It was a special win for Garrido, but the long-time coach said the win wasn’t his to own.
“Things like that don’t belong to me,” said Garrido. “This is a team sport. I’m not modest, I’m not shy, I’m not humble and I’m not a martyr, but I know the truth and the truth is in a team sport everyone involved plays a significant role in what’s accomplished and this number becomes important because of the number of great people I’ve have a chance to work with…especially the players.”
Garrido’s 1,600th was not an easy win for the Longhorns to get. It was a low-scoring game, but Texas got two of their three runs with the long ball. A solo homerun from Kyle Russell in the fourth inning gave the Longhorns their first run of the game and, following a game-tying SAC fly from Chance Wheeless, another solo bomb in the fifth from Jordan Danks gave the Longhorns their lead.
“Chance just knocked in a run and momentum was going our way and I told myself I’m just going to swing at the first pitch I saw and it looked good,” said Danks. “I knew I hit it hard, but with the wind I wasn’t sure it was going to get over, so I was running as fast as I could.”
With the game holding at 3-2 Texas since the fifth inning, it was on the shoulders of Randy Boone to shut down the Bears in the ninth innings. Boone has settled in as Texas’ closer and he’s feeling more comfortable with his pitches each outing.
“I feel like everything’s getting better. My location’s even improving some,” said Boone. “I’m really comfortable with all my pitches.”
Boone told Inside Texas that as he stood on the mound he was so focused on getting the final outs that the significance of this particular win didn’t enter his mind until afterwards.
“They had told me about that before the game, but I honestly didn’t think about it during the ninth. Right after the game Preston (Clark) said ‘Hey, make sure you hold onto that ball for coach,’” said Boone.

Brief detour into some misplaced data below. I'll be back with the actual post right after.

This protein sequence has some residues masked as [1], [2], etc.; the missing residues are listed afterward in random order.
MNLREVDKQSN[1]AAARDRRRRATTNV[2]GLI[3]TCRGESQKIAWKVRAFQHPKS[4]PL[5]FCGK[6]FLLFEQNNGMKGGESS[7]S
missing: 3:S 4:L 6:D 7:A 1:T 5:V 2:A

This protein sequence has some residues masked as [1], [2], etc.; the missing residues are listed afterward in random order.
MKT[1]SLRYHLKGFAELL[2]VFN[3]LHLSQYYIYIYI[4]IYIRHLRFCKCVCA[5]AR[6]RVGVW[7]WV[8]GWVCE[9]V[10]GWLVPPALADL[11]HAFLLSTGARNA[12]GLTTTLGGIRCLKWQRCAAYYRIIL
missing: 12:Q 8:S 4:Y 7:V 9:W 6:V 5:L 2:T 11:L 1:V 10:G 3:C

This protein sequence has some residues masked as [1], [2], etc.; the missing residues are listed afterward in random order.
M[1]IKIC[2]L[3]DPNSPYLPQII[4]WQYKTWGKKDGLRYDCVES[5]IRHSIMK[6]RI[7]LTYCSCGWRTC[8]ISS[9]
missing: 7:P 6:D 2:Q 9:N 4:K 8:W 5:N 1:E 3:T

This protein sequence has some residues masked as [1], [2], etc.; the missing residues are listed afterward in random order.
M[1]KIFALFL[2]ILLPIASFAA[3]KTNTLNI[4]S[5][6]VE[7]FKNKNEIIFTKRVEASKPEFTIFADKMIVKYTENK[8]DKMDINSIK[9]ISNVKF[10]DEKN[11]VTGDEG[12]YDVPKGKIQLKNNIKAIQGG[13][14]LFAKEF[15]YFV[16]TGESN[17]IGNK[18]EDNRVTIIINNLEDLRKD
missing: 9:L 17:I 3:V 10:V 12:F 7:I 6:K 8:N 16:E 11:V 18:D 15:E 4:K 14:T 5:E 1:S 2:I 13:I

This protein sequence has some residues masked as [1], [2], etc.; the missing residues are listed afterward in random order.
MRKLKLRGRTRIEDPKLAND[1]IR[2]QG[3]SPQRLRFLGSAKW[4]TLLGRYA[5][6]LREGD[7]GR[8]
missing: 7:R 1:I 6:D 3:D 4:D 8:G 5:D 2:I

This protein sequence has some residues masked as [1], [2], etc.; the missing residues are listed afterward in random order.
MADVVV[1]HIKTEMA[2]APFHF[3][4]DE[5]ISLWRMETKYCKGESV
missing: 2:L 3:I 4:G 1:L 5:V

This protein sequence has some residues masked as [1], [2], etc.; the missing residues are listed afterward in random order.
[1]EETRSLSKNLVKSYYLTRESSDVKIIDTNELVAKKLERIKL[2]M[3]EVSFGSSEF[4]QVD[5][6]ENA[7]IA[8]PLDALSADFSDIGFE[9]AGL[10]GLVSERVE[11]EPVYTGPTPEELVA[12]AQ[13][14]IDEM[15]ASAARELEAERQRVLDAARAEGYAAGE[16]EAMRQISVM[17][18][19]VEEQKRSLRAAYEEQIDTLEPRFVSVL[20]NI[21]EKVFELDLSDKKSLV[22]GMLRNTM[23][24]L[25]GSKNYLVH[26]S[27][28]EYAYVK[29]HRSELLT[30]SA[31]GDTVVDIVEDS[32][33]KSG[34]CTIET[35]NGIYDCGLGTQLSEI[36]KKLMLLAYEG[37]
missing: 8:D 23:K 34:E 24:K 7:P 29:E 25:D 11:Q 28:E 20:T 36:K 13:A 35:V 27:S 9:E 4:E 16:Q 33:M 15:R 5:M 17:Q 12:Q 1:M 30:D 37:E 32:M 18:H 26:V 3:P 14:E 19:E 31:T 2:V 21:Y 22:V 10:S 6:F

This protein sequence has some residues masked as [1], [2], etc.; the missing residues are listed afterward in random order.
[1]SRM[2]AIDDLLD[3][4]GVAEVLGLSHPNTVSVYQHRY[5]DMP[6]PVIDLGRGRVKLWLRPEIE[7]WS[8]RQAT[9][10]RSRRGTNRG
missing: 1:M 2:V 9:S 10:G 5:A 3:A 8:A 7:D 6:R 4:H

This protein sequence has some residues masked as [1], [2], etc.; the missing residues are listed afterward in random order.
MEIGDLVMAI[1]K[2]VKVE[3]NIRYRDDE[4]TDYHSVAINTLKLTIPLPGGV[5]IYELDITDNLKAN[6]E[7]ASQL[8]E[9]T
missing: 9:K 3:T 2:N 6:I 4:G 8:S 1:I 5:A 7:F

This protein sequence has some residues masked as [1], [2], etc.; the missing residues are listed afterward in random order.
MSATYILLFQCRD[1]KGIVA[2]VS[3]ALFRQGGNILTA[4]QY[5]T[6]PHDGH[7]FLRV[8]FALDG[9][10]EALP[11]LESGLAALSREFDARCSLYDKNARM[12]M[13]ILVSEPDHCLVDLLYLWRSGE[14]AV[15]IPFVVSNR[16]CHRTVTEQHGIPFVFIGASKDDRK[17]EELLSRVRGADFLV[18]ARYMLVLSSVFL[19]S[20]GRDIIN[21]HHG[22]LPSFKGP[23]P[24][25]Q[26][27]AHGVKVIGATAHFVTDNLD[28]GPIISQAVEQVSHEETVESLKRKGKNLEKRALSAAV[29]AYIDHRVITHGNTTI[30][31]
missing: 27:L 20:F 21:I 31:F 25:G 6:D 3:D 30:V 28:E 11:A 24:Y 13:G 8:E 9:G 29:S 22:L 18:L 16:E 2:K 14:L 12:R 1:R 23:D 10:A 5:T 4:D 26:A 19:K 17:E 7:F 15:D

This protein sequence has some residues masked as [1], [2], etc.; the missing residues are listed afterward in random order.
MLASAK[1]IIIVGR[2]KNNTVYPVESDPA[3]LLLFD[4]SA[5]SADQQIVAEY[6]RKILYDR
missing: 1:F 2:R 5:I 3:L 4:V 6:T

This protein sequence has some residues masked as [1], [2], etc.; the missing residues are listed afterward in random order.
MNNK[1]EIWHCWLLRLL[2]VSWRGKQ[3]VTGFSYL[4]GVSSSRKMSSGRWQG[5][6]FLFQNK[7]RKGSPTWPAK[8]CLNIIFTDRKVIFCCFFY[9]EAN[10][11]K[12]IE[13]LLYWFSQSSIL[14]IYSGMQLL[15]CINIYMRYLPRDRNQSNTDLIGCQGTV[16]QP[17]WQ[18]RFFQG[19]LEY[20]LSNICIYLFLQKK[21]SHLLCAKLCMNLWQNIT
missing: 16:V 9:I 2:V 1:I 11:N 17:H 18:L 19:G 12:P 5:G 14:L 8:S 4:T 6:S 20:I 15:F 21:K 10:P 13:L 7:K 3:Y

With Texas leading by only a single run in the ninth, that final pitch was a pressure packed situation for everyone in the ballpark, but as Garrido puts it: That’s baseball.
“One pitch makes a lot of difference in a lot of situations and determines the outcome of the game. To throw 140-something pitches and one pitch plays a significant role in changing the momentum, who invented this? Some sado-masochistic person decided, ‘I know, there isn’t enough pain in the world, let’s invent baseball! Let’s get a bunch of kids, gather them up, put them on a field and really destroy their confidence’…take me in another direction, cause I’m going in my own right now,” said Garrido with a laugh.
Garrido held the ball that Boone had given him in his hand, tightly gripped as he expounded on the sport he has a unique passion for (two-seam fast ball grip to be exact).
That’s Augie, though. As unique a mind as there ever was in the sport manning the Texas Longhorn baseball team. The only non-truth he had was when he said he wasn’t humble. Garrido took the opportunity to give a special thanks.
“A special thank you to Coach (Tommy) Harmon, Coach (Skip) Johnson, Coach (Greg) Swindell and the staff here at the University of Texas and Deloss Dodds and the Athletic Department for giving me a chance to serve at the greatest university in America and certainly the greatest baseball tradition in all of college baseball,” said Garrido.
The Longhorns finish up their weekend series with Baylor with two games in Waco. Saturday’s game is set for 6:30 p.m. and Sunday’s will be at 2 p.m.